First is this super sweet little original oil painting. If you recall, I love oil paintings with hefty frames. The painting itself is an 8×10, so with the frame it’s quite a bit more substantial. If you squint, can you see the price tag? It was  just $3! Can’t beat that with a stick.

original oil painting $3

I would totally have paid that much for the frame alone! It’s a great gray-wood finish that I’m really digging lately. And did I mention that it’s an original? Love that.

At the same thrift store, I also found this original painting (why yes, I was silently screaming with joy inside my head). Ken wasn’t digging this one as much because of it’s floral nature, but I think I like it a tad better than the first because of the teal-y green colors.

original oil painting $2

Again, that frame. Worth way more than the $2 I paid for it (at least in my professional opinion). This is just a tiny painting–probably 5×7–and I did throw the idea out to Ken that I could perhaps paint a seascape that tiny if we do get sick of the flowers. You know, to add to our “collection.”

There was a third $3 oil painting at the same thrift store, but I used some discretion…it was an interesting painting of a thatched roof house and some dutch people in 1800-era costumes. I’ve had enough dutch costumes for one lifetime, I think; more on that later (if I ever work up enough courage to share THOSE photos)…

And then I found something at the Goodwill that made my heart burst into song and put a weird/sneaky grin on my face as I approached it stealthily. No, that giant green ball is not a weird decor decision for me. It’s an ice cream maker–the kind you literally throw around while doing other fun things like camping. This is the second unused one I’ve found at the Goodwill; the first one I passed on and mourned its loss for months. This one was just $4.99.

icecream maker and brass sailboat

I also got a brassy little sailboat at the Goodwill for $1.99. It’s going green around the edges and has a little sticker residue, so I’m off to Google how to polish brass to bring back its luster.

I thrift a lot–I think I normally hit 3+ stores a week–but probably 90% of the time I walk out empty-handed. So if you’re the type of person who “never finds anything at the thrift store,” keep an open mind! It’s like a treasure hunt…and lately, I’ve found lotsa treasure.

Have you found thrifted gems lately? Share your story in the comments! I love a good deal!


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Let’s Talk Budgeting (in which I force a spreadsheet upon you)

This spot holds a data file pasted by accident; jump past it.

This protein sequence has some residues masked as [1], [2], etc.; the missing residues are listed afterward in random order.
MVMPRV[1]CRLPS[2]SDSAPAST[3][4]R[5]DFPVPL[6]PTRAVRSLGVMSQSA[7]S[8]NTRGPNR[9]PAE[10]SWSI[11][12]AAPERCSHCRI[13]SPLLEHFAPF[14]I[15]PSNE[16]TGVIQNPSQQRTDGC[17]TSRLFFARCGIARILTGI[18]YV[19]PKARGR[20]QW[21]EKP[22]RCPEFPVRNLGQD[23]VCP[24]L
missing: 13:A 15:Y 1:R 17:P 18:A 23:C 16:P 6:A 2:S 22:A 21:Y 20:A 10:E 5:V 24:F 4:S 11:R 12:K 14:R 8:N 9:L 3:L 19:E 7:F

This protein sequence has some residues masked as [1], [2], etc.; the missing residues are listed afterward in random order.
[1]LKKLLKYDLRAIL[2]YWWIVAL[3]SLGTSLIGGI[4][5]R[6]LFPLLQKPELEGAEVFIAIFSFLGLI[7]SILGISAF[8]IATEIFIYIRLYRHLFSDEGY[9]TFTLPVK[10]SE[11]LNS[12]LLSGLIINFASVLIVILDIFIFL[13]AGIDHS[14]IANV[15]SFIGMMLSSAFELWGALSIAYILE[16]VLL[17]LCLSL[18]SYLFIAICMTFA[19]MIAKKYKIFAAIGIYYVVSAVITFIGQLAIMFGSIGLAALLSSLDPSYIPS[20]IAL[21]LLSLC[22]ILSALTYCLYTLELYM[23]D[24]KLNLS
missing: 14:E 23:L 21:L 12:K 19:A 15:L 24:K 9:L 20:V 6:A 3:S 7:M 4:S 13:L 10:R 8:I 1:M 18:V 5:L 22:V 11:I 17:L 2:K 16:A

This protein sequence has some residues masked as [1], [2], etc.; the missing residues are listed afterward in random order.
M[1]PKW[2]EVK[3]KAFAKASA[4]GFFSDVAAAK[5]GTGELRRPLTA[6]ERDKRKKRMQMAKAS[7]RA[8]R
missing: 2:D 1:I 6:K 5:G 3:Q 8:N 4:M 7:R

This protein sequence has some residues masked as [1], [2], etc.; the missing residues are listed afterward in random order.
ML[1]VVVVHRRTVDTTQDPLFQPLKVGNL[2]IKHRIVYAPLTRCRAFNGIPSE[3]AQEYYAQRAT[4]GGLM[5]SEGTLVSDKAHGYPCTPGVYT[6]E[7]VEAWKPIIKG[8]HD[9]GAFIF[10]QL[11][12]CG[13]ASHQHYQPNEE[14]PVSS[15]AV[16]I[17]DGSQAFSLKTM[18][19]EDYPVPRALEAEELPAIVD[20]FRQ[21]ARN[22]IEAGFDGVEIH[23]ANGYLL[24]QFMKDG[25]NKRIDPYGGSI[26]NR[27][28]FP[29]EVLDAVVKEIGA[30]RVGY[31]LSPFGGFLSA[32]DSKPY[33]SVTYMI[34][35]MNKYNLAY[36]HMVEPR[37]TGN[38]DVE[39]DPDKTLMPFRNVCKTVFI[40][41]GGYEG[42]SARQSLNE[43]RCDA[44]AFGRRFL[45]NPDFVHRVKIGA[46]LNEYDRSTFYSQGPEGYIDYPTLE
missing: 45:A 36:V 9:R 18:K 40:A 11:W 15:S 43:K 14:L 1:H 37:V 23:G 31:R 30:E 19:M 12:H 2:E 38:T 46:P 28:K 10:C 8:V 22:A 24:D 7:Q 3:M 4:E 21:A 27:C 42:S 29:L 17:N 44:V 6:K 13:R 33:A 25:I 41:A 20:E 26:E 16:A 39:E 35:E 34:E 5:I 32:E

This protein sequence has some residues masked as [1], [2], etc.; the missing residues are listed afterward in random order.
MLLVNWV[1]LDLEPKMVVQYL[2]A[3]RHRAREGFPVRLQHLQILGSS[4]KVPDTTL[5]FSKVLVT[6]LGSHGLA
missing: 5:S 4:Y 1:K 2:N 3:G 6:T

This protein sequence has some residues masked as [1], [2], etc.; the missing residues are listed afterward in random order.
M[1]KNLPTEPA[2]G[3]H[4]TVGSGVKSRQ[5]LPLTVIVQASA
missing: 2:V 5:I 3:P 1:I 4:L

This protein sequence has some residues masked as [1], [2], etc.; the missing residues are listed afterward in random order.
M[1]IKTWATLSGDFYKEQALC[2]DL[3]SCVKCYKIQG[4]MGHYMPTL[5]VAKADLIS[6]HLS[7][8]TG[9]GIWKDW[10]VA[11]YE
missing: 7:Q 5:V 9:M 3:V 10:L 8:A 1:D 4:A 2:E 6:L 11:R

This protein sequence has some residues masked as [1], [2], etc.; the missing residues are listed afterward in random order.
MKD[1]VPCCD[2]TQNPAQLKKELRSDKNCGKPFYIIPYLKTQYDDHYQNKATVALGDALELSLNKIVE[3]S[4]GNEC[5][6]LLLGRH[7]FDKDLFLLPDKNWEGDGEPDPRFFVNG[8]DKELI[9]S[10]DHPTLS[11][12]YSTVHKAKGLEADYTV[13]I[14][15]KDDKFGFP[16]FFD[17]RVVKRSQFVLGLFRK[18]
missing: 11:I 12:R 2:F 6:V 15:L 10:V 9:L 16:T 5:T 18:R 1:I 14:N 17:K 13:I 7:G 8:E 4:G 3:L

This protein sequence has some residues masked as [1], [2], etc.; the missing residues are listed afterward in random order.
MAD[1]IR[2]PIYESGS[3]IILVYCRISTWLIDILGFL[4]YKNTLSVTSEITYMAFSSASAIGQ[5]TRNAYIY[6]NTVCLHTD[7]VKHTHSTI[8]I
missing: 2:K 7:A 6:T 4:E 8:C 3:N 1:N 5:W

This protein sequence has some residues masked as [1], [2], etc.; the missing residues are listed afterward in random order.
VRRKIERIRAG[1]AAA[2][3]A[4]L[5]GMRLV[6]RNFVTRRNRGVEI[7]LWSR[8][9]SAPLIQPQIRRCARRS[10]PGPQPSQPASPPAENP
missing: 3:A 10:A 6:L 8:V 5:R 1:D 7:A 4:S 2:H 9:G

If you have an unlimited amount of moolah, I give you full permission to skip this post.

BUT, if you’re like Ken and Anne and have a set income, let’s talk budgeting (my apologies for saying the “b” word). Especially if you’re like Ken and Anne and that set income is, well, not very large.

Let me give a little bit of a preface before we dive in completely (keep taking those deep breaths).

So, Kenny and I come from very different monetary backgrounds. That is not at all a bad thing, but we knew that this would make our marriage…interesting…so we decided to be proactive about our finances. We wanted a way that we could track our expenses and income, make a budget, and see how much we spent monthly in each category in our budget.

Inserting completely unrelated picture. Ken was entirely on board.

groom with broken bouttonniere

I searched high and low on the internet to find such a magical spreadsheet, and, while I know there must have been one that met my strict criteria, I could not find it. So I put on my big-girl pants and decided to make my own. That was a scary thought, though, because I had not exercised my spreadsheet skills since I learned them in sixth grade math class. I’m a writer for a reason, guys.

But it had to be done, since I knew it was either that or being like “YAYYY! WE HAVE MONEY!!! WE CAN BUY STUFF AND THINGS!!!” after which we’d surely enter into a spiral of debt and die.

Kenny's haul

 

So I created this nifty little Google Doc Spreadsheet.

budget spreadsheet google doc expense tracking

 

Let me explain some of the nifty features that it has…and then we’ll get to the link where you can download this for your own personal use. I know you’re excited, but hold your horses for just a minute.

First, this is a year-long expense tracking spreadsheet using the Google Drive platform. If you have a Gmail account, you have access to Drive. And the great thing about Google Drive is that you can share the document with other people, so if you want to keep your husband in the loop, say, you can share this document with him. Kenny and I both use the same document and it helps us keep track of each other’s spending (since we share bank accounts but aren’t with each other 24/7).

I made it to be a year long, but each month has a separate sheet where the budget starts afresh. All you have to do is plug in your budget in January (in the yellow cells) and the rest of the year will automatically update to those numbers. But don’t fret–if your budget changes in March, you can manually override the budget numbers as well.

To use the spreadsheet after you’ve plugged in your budget in January, all you do is type in the date of the income or expense in column A and then put in the number under the correct category (which, BONUS: you can customize the categories to fit your needs). There’s a place for a description for each expense if you want to add it too.

The spreadsheet will automatically calculate how much you’ve spent in that category, how much you’ve spent overall, and how much you’ve saved (aka, the amount of income you have left after expenses).

DISCLAIMER: Consult your doctor…ahem, spouse, before beginning any budget program. Also, this is a very simple spreadsheet. But it is great for people like us who don’t have very complicated finances and want a place to track expenses month to month. Be sure to keep an eye on your overall financial health as you use this sheet.

Here’s the link where you can download your own copy…or if you already have a way to track your expenses/budget, spill in the comments. Oddly enough, budgeting is one of my favorite things, so let’s talk. Oh, and for other posts on saving money/spending money wisely (one of my passions), click here.